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The Lean, Mean Zine Scene
Zinefest 2004 is about as D.I.Y. as you can get. It's so alternative, the organizers don't even count how many people show up.
by Gravity Goldberg on Sep 04, 2004
The zine is the literary arm of D.I.Y. culture. Zines can be works of art, elaborately presented with limited-edition, silk-screened and hand-embroidered covers, or they might be little rants about the opera-singing neighbor downstairs, all Xeroxed into chapbooks during a three-a.m. visit to Kinko's.
Obsession fuels the zine, and whether it is with pet rocks or one's own life, the thing about an obsession is that someone out there probably shares it. "You might write about something no one in your town cares about, but once you create this zine you can connect with someone else," says Zinefest cofounder Gordon Edgar. "And once you start writing to each other you become a sort of community, even thought you never meet each other in person."
Ah, but you can meet in person, thanks to the third annual San Francisco Zinefest that takes place this weekend in the Mission District. (If you're scratching your head at this point, let's take a step back. "Zines" rhymes with "greens," not "wines," and they're homemade magazines, often photocopied, hand-stapled, and paid for with the last bits of one's pocket change.)
An essential part of the DIY culture of zines is the intense pride in the trade and in its bare-bones budgets. The Bay Area has several stores that stock zines (try Modern Times, Needles and Pens, and City Lights, or call your local shop and ask), but the need for a cheap confab among zinesters helped launched Zinefest back in 2002. Before that, the Alternative Press Expo was the main local trade show for independent publishers, including zine makers, but comics began to edge out zines and APE's commercial success made it more expensive to attend. Small operators felt they needed a new venue. (The February 2004 APE show sold 250 tables to presenters and attracted 3,800 visitors in three days.)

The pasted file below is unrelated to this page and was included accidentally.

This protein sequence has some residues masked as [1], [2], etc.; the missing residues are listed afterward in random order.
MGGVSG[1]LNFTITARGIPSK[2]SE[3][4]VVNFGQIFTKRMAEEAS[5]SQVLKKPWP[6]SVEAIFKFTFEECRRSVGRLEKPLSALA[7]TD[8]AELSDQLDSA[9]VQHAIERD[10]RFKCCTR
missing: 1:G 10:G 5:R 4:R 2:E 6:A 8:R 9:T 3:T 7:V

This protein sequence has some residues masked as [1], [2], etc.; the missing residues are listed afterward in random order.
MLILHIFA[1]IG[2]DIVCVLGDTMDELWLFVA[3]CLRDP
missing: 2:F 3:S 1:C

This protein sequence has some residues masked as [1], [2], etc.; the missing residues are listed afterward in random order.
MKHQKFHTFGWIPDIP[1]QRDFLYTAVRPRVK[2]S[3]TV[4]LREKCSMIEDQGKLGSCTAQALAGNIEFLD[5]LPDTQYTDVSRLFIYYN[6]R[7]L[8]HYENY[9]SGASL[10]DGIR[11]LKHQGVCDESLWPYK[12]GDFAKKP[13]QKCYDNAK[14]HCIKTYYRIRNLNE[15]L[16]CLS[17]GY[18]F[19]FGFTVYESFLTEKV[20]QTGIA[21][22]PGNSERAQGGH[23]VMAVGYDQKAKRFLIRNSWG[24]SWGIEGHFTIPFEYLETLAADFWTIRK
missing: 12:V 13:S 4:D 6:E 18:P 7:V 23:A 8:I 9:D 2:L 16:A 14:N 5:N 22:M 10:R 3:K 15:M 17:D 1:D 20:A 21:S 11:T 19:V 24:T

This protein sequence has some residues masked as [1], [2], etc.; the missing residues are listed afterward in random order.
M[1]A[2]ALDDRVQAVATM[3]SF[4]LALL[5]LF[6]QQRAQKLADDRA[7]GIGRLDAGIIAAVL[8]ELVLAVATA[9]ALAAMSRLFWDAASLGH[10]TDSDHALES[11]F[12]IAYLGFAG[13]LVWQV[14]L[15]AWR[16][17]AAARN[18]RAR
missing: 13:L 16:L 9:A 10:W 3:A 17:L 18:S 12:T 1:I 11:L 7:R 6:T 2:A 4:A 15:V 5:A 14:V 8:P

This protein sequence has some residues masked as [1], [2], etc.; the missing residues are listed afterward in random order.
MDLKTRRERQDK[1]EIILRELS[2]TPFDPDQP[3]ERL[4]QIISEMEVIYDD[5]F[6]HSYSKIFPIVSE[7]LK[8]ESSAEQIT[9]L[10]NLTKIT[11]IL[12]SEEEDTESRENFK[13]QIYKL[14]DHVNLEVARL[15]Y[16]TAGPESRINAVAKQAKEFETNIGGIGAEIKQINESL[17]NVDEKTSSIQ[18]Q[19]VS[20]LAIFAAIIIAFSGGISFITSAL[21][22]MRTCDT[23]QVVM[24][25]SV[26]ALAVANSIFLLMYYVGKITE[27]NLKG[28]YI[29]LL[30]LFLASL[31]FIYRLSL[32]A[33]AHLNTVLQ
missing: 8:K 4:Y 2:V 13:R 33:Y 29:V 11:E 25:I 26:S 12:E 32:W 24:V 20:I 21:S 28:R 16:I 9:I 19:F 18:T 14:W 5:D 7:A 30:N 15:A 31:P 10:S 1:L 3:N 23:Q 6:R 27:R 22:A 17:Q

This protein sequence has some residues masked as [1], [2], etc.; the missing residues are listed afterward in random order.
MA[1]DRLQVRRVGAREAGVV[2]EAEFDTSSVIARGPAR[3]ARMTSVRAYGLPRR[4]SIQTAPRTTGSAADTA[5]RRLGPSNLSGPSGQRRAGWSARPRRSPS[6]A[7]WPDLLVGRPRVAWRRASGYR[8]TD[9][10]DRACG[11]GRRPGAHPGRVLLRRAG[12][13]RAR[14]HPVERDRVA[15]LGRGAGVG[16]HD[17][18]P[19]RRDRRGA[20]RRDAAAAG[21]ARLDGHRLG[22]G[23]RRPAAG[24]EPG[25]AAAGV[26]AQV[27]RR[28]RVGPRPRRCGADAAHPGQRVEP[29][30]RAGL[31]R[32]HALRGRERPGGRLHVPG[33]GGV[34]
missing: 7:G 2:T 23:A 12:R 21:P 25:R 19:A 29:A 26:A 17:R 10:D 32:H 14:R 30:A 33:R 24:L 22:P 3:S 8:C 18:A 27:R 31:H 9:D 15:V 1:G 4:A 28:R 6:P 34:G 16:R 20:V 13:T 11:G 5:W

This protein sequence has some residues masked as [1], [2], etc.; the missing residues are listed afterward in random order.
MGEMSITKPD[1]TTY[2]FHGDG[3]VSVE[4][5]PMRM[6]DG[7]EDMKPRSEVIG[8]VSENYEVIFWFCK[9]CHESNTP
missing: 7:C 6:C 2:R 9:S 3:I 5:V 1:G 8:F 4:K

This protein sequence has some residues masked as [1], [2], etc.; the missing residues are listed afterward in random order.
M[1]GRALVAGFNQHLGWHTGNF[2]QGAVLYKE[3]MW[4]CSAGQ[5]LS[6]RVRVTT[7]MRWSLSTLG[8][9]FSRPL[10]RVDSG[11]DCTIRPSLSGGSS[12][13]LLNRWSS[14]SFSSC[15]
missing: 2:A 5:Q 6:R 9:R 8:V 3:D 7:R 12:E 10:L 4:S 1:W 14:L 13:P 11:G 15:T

While chatting on an online bulletin board dedicated to zines, Edgar and Jenn Star, a zine distributor, figured there was space in San Francisco to host both the APE and the Zinefest. In DIY fashion, they put out the call online and asked for help.
It worked. The first year, the main area of San Francisco community art center CELLspace was packed with tables spilling over with all kinds of zines, buttons, T-shirts and other paraphernalia. It was like a trade show where the only thing in common was that everyone was hawking their most personal obsessions. There were zines on composting and on things to do with menstrual blood; there were comic-illustrated zines and some that were pure lit.
That first one in 2002 was a one-day event but expanded to two days with side events in 2003. Co-organizer Star doesn't expect much growth between '03 and this year because of the finite amount of space. This year about 65 people will be there to hawk their zines. The cost is minimal: $30 tops. As for attendees, the show is free and, besides, Star says, "we aren't really counting" who walks through the door.
Because it's so diverse and eclectic, the festival serves as another Bay Area literary resource. One librarian at the 2002 Zinefest was looking for zines written by teenagers to add to the young adult section of her library.
The gathering also offers a chance for writers with similar obsessions to connect with one another. Trent Tano, who attended in 2003, publishes Strange Tales, a zine filled with stories about space cowboys and private investigators. "You make friends really quick 'cause all you do is sit and hope someone comes to your table," says Tano. "Most writers are very insular and would rather not talk to people as a rule, but having to pitch your zine makes you get over your phobia pretty quick."
This year's festival has grown to include more workshops than last year with topics that include distribution, self-promotion, event planning and zine collections. There will also be two outside events: a reading tonight at Femina Potens Gallery and a Saturday evening screening of $100 and a T-Shirt, a video documentary about zines in the Northwest.
by Gravity Goldberg on Sep 04, 2004